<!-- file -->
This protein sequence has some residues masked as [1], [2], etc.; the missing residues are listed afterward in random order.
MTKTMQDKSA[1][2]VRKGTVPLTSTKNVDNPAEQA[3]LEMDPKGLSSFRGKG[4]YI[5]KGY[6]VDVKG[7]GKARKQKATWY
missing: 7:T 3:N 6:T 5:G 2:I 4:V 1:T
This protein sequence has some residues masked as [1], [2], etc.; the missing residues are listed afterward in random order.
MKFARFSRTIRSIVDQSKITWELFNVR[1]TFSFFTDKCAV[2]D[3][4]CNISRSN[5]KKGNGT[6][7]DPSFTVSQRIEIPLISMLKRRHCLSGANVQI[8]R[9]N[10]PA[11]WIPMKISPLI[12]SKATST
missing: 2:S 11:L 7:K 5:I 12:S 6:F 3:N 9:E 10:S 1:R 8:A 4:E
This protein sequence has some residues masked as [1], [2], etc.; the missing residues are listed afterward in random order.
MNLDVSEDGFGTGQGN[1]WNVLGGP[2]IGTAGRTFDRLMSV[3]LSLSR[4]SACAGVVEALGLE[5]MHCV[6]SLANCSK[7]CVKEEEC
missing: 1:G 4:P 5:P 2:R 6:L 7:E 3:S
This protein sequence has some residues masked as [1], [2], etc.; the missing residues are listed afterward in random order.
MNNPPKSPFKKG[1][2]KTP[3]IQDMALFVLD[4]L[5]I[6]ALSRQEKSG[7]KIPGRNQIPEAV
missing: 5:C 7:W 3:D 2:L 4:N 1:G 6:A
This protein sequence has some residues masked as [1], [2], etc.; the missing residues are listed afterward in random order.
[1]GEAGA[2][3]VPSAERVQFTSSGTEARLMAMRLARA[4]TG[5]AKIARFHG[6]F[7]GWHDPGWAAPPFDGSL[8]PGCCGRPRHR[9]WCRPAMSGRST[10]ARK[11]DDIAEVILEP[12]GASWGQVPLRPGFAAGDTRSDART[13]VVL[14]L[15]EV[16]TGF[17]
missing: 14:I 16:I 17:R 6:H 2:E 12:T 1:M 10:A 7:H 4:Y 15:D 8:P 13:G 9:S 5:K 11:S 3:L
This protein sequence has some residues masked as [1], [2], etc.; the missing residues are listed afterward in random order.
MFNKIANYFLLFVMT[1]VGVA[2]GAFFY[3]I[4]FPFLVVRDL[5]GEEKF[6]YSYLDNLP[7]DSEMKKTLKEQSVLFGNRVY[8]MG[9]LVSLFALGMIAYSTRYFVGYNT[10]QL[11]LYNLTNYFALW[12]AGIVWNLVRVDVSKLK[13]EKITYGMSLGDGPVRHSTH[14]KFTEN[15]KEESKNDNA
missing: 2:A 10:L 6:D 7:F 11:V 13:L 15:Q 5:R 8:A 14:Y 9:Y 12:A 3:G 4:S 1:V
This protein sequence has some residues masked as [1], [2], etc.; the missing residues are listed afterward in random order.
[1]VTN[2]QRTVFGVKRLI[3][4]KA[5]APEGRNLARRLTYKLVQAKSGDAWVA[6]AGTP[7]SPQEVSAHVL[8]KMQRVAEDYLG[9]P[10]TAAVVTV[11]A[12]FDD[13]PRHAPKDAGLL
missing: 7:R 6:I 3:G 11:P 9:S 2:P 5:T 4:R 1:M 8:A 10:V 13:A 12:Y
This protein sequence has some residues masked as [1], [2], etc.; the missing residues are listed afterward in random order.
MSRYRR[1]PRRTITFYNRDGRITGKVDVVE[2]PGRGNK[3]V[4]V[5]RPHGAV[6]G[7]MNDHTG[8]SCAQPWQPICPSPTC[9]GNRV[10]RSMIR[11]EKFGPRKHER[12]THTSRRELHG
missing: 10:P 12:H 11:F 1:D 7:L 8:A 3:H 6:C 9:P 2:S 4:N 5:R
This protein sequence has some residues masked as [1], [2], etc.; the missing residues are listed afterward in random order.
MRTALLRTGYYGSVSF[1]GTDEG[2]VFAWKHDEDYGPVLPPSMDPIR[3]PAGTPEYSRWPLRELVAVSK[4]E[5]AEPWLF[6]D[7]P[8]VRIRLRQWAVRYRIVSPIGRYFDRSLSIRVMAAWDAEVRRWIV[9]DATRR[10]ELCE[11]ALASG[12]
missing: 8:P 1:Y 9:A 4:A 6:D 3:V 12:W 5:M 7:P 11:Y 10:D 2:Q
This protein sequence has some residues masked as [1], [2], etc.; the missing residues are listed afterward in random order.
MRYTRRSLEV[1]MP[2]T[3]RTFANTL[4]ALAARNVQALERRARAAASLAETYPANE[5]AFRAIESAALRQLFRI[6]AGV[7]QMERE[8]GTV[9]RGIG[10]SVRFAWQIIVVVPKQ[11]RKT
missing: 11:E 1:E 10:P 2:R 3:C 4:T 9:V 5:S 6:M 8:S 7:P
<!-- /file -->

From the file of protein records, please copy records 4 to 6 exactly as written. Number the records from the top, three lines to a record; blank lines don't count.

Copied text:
This protein sequence has some residues masked as [1], [2], etc.; the missing residues are listed afterward in random order.
MNNPPKSPFKKG[1][2]KTP[3]IQDMALFVLD[4]L[5]I[6]ALSRQEKSG[7]KIPGRNQIPEAV
missing: 5:C 7:W 3:D 2:L 4:N 1:G 6:A
This protein sequence has some residues masked as [1], [2], etc.; the missing residues are listed afterward in random order.
[1]GEAGA[2][3]VPSAERVQFTSSGTEARLMAMRLARA[4]TG[5]AKIARFHG[6]F[7]GWHDPGWAAPPFDGSL[8]PGCCGRPRHR[9]WCRPAMSGRST[10]ARK[11]DDIAEVILEP[12]GASWGQVPLRPGFAAGDTRSDART[13]VVL[14]L[15]EV[16]TGF[17]
missing: 14:I 16:I 17:R 6:H 2:E 12:T 1:M 10:A 7:H 4:Y 15:D 8:P 13:G 9:S 5:K 11:S 3:L
This protein sequence has some residues masked as [1], [2], etc.; the missing residues are listed afterward in random order.
MFNKIANYFLLFVMT[1]VGVA[2]GAFFY[3]I[4]FPFLVVRDL[5]GEEKF[6]YSYLDNLP[7]DSEMKKTLKEQSVLFGNRVY[8]MG[9]LVSLFALGMIAYSTRYFVGYNT[10]QL[11]LYNLTNYFALW[12]AGIVWNLVRVDVSKLK[13]EKITYGMSLGDGPVRHSTH[14]KFTEN[15]KEESKNDNA
missing: 2:A 10:L 6:D 7:F 11:V 13:L 15:Q 5:R 8:A 14:Y 9:Y 12:A 3:G 4:S 1:V